This story was updated on Sept. 9.
At an international conference last year, the U.S. Geological Survey director acknowledged climate change is harming coral reefs but focused his presentation on a smaller, politically safer problem: sediment.
USGS Director James Reilly traveled in September 2019 to the archipelago nation of Palau for the U.S. Coral Reef Task Force meeting, a twice-annual gathering of officials from the United States and its freely associated states in the Pacific: Palau, the Marshall Islands and the Federated States of Micronesia.
Reilly gave little to no data about corals' response to warming, despite acknowledging it as one of the species' top global threats. And his presentation concluded with a call for scientists to focus on "characterizing the affects [sic] of climate change" — an ambiguous statement that some experts say has been used by opponents of climate action to question scientific consensus and delay policy.
Reilly did get specific about some of the ways human activity harms coral. He talked about federal research into the links between reef damage and goat grazing, as well as sedimentation caused by U.S. military testing.
And his presentation outlined the billion-dollar dangers to coastal communities from losing even just 1 meter of reef.
E&E News used the Freedom of Information Act to obtain Reilly's presentation materials, titled "Understanding Our Coral Reefs: USGS Science Today and Tomorrow." The documents include his slides as well as speaking notes.
After this story published, USGS said Reilly's presentation had focused on the "geological aspects" of coral science "in accordance with an agenda specified by the attendees. Nevertheless, the Director felt not mentioning the threats of climate change would be an oversight given its impacts on coral reefs globally."
Reilly's presentation came about six months before the Great Barrier Reef's most recent mass bleaching, the latest sign that the world's coral reefs are struggling to survive hotter oceans.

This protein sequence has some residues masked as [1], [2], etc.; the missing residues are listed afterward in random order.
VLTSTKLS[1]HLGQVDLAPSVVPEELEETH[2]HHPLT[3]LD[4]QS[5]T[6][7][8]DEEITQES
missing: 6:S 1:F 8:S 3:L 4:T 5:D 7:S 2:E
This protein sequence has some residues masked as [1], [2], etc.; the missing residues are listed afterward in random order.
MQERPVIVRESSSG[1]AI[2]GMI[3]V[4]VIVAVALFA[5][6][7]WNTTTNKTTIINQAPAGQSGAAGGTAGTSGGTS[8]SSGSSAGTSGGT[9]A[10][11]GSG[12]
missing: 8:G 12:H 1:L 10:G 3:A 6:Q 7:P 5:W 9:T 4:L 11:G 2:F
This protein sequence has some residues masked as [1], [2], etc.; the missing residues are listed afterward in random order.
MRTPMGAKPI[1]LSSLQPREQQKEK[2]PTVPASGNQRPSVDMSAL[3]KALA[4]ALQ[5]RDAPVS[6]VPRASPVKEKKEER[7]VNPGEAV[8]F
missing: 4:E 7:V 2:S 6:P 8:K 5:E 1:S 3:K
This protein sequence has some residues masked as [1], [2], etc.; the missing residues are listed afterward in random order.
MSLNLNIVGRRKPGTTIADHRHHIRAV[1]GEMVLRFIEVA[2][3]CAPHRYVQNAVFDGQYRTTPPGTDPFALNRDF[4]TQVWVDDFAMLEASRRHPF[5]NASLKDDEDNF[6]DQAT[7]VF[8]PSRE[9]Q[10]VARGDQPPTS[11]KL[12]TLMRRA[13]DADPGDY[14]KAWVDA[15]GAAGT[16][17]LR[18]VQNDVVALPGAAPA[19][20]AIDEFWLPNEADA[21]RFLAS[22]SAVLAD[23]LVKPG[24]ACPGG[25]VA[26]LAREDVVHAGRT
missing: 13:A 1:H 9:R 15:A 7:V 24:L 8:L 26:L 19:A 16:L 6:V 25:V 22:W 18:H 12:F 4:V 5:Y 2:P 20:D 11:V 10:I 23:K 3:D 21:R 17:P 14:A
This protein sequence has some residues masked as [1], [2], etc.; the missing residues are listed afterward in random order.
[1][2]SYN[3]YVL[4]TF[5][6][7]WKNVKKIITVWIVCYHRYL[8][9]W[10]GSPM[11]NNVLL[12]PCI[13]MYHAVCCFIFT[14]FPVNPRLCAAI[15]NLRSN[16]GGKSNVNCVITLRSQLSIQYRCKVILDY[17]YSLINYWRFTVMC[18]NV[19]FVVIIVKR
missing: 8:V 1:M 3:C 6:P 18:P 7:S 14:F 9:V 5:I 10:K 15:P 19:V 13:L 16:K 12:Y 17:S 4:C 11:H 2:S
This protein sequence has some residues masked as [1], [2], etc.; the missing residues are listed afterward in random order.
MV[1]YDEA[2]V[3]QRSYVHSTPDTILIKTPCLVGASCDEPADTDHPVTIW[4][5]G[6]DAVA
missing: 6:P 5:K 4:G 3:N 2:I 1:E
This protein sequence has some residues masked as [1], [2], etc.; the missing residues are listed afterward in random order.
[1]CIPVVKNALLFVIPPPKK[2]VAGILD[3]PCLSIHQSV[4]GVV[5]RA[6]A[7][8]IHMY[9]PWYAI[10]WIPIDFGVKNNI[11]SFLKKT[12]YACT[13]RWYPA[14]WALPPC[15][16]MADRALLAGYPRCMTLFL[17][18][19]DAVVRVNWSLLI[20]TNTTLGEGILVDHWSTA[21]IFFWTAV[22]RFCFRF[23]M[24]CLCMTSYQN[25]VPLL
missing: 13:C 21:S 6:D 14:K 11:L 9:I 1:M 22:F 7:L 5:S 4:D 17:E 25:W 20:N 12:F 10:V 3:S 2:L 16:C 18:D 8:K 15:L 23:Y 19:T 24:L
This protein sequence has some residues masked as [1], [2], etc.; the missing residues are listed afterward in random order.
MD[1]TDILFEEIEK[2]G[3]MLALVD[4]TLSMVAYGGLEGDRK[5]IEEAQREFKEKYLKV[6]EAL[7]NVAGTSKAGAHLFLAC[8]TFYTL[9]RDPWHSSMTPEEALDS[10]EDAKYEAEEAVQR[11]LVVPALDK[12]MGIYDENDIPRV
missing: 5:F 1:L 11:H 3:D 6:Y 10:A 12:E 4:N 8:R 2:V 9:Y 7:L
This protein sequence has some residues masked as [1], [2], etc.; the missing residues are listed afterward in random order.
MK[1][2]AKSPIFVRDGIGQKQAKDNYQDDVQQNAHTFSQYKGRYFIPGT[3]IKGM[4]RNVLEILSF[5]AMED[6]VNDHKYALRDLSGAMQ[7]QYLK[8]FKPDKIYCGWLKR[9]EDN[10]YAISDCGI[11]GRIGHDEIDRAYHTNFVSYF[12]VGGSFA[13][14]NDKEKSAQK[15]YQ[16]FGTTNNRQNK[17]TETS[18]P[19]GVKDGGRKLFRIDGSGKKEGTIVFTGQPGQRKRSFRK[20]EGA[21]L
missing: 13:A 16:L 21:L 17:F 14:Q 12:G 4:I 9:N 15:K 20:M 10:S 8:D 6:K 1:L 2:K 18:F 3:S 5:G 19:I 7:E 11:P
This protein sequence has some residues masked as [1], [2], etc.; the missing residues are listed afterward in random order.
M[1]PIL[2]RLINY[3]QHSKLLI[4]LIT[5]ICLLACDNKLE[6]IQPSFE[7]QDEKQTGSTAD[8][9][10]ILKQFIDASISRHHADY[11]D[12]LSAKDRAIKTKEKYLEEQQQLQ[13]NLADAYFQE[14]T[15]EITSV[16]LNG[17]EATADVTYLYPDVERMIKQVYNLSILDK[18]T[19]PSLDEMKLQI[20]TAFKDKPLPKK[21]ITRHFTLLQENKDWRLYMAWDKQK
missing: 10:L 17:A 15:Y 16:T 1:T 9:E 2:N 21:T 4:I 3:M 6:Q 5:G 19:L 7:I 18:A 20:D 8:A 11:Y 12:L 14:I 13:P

Scientists have pegged the central threat to coral as rising temperatures.
NOAA calls climate change "the greatest global threat to coral reef ecosystems," and USGS says that rising temperatures are "the number one stress factor responsible for coral mortality across the globe."
The Intergovernmental Panel on Climate Change, the United Nations' climate science body, says coral reefs are forecast to decline 70% to 90% if global warming reaches 1.5 degrees Celsius, while more than 99% would be lost under 2 C.
Warming has already pushed coral "past the tipping point," said Rob Dunbar, a Stanford University professor who studies coral.
After reviewing Reilly's presentation, Dunbar said there should be no question about corals' response to rising temperatures.
"We don't need a huge number of [new] studies documenting whether corals are sensitive to a warming ocean. The answer is yes, very certainly. And the director of the USGS knows this — he's got quite a few really good coral scientists that work out of various laboratories. ... He cited some of their work in his presentation. So he's certainly heard of that. I think it's pure politics that prevents him from being able to say this in public briefings," said Dunbar, who also serves on a board for the National Academy of Sciences.
Dunbar said it appeared that Reilly had minimized climate in favor of the more neutral issue of sediment — a decision that he said smacked of political pressure.